Wednesday, February 19, 2014
“You’d think, to hear some people talk,
“That lads go West with sobs and curses,
“And sullen faces white as chalk,
“Hankering for wreaths and tombs and hearses.
“But they’ve been taught the way to do it
“Like Christian soldiers; not with haste
“And shuddering groans; but passing through it
“With due regard for decent taste.”
--Sigfried Sassoon, How to Die
With Due Regard for Decent Taste
I am at this time, at this moment, supposed to be writing a list or series of words or explanation as to how I changed when or after returning from my war. All I can do is recount a conversation with Chip Troiano, said conversation occurring on August 24, 1986, nineteen years and three months after his and my arrival in the war. It was at dinner the night of the first reunion, after the meal and during a quiet time before introduction of the event’s speaker. Chip and I drank our drinks and made small talk about jobs and families and such. At some point in that conversation I said, “I don’t remember who I used to be.”
It was a fine phrase, but not satisfactory to my psychiatrist. She wanted more. Well, Hell, they always want more, don’t they. If you’ve never been quote treated unquote by a psychiatrist, you probably don’t understand what I mean. Trust me, no matter how much you tell a psychiatrist, it’s never enough.
With a psychologist, it’s different. Psychologists give tests and come up with what are claimed to be measurable results.
I remember one test in particular; not the name of the test or even what the test measured, other than I was supposed to study a card and then look at other cards and point to the design that was common to the first card. I failed. Miserably failed.
The psychologist wrote that while a lower score was not uncommon for a subject with very superior verbal skills, the totality of my failure indicated subtle yet significant deficits in levels of higher cognitive thinking. Those deficits, she said, were caused by brain damage.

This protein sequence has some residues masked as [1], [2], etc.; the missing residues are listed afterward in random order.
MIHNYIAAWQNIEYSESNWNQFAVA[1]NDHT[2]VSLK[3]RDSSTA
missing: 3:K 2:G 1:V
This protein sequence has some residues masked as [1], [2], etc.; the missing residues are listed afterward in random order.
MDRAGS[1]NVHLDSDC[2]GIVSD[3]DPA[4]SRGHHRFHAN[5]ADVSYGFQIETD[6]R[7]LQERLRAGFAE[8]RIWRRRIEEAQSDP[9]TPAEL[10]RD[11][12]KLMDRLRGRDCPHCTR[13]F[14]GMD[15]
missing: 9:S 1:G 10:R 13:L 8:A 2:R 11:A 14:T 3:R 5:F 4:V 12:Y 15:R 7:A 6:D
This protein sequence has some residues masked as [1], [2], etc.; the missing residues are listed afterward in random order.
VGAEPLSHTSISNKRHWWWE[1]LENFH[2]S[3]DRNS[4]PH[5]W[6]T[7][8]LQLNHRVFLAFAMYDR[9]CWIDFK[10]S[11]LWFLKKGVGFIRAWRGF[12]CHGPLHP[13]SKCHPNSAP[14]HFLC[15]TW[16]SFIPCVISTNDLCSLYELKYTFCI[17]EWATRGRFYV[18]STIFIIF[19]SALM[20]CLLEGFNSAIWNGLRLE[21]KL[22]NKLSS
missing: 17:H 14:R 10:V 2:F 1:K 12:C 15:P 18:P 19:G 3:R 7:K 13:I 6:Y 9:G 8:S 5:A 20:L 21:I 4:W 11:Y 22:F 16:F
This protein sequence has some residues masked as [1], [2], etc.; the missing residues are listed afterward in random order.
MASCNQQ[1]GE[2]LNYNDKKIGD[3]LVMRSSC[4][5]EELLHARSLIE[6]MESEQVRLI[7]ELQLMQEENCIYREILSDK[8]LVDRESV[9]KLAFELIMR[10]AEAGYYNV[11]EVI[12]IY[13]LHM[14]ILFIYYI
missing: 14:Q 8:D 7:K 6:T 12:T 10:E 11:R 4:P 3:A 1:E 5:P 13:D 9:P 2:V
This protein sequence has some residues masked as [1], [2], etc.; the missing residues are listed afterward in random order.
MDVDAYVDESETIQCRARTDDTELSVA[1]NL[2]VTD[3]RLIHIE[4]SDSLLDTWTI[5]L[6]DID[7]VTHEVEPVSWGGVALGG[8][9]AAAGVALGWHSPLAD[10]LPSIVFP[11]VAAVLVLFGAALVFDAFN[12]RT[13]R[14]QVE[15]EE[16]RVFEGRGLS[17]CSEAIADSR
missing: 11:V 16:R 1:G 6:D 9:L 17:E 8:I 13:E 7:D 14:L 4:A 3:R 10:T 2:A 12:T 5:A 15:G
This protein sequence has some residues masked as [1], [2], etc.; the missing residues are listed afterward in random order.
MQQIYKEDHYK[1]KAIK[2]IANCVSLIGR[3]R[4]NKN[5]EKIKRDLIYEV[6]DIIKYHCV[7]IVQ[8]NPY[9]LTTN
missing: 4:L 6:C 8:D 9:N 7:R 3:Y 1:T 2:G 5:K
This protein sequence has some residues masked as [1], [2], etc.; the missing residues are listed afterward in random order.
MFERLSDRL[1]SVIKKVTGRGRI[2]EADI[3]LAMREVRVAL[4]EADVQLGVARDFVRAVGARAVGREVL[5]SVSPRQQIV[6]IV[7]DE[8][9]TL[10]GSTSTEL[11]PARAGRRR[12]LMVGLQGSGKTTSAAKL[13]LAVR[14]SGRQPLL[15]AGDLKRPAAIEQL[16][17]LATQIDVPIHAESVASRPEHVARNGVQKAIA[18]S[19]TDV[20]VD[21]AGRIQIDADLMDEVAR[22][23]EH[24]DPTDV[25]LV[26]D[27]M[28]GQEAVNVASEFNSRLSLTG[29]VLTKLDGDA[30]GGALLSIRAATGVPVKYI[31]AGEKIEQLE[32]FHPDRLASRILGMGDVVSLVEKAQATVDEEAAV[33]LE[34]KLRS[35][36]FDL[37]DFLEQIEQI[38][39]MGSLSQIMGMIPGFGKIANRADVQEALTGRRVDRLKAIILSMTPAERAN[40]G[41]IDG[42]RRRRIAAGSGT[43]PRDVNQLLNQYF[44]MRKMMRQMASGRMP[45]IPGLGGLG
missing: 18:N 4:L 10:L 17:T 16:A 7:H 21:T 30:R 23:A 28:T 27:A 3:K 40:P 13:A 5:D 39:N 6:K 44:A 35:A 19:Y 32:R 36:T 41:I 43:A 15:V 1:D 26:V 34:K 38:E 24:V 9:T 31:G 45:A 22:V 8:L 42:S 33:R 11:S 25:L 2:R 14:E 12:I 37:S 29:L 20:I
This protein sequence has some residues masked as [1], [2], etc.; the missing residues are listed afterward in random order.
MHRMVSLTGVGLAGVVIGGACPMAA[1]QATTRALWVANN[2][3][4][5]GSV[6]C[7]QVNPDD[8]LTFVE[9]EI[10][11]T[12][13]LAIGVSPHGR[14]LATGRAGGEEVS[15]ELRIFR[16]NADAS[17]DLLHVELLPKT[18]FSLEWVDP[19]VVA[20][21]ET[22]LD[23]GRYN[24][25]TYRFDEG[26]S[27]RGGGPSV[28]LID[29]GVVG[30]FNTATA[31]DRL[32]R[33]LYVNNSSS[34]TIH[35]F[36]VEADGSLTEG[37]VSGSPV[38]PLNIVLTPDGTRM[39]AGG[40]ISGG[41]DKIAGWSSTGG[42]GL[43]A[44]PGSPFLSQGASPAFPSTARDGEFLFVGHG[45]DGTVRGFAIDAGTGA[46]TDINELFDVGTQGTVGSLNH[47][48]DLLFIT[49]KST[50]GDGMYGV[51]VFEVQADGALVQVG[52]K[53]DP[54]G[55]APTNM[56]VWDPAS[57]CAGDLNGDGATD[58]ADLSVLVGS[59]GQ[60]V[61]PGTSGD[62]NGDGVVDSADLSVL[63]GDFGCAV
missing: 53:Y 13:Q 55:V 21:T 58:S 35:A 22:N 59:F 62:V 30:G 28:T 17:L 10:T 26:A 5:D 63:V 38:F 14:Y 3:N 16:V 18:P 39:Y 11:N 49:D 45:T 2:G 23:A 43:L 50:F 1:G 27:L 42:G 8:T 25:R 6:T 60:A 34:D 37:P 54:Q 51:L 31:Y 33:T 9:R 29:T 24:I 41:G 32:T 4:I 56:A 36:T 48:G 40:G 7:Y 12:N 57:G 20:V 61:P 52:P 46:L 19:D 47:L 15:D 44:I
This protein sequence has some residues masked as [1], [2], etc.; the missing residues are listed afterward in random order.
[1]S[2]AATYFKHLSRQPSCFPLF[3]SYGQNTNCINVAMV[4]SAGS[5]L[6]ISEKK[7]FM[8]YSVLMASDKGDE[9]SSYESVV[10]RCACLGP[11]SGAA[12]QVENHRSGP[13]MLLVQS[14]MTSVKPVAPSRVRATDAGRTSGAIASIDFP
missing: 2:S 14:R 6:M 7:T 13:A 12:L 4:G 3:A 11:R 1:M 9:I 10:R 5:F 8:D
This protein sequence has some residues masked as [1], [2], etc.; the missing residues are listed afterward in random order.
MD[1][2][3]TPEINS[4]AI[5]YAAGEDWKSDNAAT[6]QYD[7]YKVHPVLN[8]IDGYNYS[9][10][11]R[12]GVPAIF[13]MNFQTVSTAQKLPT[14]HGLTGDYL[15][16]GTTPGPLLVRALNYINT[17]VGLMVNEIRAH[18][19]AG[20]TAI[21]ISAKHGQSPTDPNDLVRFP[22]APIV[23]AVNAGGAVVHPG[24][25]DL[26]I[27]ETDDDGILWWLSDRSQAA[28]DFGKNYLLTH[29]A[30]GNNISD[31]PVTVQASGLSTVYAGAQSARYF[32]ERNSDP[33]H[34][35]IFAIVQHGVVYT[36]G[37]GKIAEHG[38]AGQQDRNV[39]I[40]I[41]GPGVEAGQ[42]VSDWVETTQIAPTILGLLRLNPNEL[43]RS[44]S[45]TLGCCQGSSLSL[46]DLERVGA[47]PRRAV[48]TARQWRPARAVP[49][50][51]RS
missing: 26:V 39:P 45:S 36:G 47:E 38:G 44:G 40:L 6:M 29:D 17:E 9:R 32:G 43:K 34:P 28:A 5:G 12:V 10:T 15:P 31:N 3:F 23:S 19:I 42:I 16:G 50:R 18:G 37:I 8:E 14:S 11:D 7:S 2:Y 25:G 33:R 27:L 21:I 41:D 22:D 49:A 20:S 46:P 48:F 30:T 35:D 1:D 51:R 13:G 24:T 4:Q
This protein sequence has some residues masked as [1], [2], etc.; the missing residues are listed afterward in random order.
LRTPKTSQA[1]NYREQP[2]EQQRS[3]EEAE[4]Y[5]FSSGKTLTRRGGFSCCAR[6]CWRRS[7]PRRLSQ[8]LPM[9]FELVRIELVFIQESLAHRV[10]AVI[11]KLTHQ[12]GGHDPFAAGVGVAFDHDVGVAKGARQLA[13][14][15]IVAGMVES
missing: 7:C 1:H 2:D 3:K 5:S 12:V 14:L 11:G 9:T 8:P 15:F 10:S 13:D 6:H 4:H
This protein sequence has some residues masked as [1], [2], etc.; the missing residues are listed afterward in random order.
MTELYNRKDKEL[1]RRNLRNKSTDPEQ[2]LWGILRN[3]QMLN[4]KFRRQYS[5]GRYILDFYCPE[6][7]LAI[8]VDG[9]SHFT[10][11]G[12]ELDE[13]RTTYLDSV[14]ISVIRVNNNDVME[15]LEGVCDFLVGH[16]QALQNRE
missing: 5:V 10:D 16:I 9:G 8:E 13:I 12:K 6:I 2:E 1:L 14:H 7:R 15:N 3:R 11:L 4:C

Okay, so I failed a test.
Within six months of the first go-round, the psychologist tested me again.
About halfway through the second test I said, “What if I said I don’t want to play any more.”
The psychologist said, “You don’t want to play any more?”
I said, “I don’t want to play any more.”
She said, “I think it will be beneficial both for you and for me if you continue the test.”
And, again I failed. Miserably. Forty-seven correct answers from a possible total of one hundred twenty. Truth be known, those forty-seven correct answers were guesses, every one. I had no idea what was the connection between the first card and subsequent cards.
So for my psychiatrist to ask for a list or series of words or explanation as to how I had changed -- Well, that explanation is impossible. If I do not remember who I used to be, how can I explain how I have changed?
There were many things I could have told my psychiatrist, but she wouldn’t have believed me.
Hey, hey, Captain Jack
Meet me down by the railroad track
With a rifle in your hand
I want to be a fighting man
-- Army marching song
(Written several years ago, when I still thought the system maybe had some ... I don't know -- treatment or made sense. Or something.